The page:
For most people it is a relief that the whole experience is relatively short (unlike in the US, where the electorate suffer around 18 months of presidential campaigning).
Most notable to me this time round is how intensely the different commitments (or lack of them) have been scrutinised, both by journalists and organisations such as the staunchly independent Institute for Fiscal Studies. Discrepancies in policies from the parties have been picked up, together with even greater vagueness about costs and cuts.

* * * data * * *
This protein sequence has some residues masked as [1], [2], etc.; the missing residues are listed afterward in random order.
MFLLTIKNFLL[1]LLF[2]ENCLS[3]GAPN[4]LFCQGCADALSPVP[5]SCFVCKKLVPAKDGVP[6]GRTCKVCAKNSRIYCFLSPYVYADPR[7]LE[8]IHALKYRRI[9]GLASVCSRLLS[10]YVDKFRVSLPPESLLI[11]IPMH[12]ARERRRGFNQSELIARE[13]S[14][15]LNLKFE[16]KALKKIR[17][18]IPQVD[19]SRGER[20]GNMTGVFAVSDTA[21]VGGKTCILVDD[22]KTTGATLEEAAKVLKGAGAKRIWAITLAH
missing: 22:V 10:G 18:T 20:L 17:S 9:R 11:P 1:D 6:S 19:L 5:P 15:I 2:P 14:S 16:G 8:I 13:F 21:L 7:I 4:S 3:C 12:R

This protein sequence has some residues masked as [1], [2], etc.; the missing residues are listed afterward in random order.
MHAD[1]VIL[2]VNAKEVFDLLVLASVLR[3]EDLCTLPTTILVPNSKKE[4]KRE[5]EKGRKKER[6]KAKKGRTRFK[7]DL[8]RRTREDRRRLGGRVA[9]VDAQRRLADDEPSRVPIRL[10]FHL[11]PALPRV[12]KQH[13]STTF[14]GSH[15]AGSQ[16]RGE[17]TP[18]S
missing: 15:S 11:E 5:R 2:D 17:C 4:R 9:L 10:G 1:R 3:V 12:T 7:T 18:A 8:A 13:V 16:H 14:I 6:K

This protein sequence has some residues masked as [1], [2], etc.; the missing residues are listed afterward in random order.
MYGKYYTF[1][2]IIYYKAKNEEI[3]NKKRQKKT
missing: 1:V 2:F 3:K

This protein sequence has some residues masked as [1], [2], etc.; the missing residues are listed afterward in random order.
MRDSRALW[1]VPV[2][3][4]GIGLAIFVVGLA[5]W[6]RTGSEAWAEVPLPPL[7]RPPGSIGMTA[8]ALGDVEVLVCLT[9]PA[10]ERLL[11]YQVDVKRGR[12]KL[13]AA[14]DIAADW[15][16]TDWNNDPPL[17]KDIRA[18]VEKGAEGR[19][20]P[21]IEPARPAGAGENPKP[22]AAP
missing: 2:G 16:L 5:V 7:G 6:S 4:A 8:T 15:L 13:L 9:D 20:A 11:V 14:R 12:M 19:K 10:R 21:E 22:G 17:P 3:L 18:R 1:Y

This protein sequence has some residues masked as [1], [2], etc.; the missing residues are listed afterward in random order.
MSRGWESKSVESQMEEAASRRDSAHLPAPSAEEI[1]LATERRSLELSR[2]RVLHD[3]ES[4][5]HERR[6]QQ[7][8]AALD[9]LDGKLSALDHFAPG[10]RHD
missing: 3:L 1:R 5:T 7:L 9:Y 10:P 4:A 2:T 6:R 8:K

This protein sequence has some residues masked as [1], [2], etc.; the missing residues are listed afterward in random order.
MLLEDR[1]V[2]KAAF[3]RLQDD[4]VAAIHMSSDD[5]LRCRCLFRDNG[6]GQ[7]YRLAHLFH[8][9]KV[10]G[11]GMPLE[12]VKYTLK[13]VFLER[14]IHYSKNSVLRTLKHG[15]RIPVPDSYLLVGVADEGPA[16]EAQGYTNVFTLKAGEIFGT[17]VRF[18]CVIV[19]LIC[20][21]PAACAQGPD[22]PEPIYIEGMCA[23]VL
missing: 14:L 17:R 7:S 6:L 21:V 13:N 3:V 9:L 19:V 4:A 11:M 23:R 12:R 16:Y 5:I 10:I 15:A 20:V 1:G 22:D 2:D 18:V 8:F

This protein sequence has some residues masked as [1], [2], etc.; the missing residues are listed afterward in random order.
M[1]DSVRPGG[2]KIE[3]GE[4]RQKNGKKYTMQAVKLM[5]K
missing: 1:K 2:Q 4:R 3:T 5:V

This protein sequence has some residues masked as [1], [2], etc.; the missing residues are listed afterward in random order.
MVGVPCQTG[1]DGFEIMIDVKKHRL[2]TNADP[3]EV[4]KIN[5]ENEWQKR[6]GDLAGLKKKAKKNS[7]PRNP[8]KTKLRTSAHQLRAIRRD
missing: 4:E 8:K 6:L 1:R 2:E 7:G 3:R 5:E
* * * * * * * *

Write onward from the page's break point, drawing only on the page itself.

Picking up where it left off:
The common theme that has emerged is that, whoever wins, as a nation we face huge cuts to balance the books. And with some areas such as health, education and pensions ring fenced, cuts in other departments are likely to be even more horrendous.
Expect to see further swingeing butchery at the Department for Environment, Food and Rural Affairs (the food and drink sector’s sponsor department) and possibly also at the Department for Business, Innovation and Skills, where many in the sector believe food and drink would more comfortably sit.
Of course, the nightmare scenario is that May 7 doesn’t produce a conclusive result. And with the pundits predicting no party having an overall majority, some form of coalition, or less satisfactory, minority government staggering along under ‘confidence and supply’ agreements with other small parties could be the result.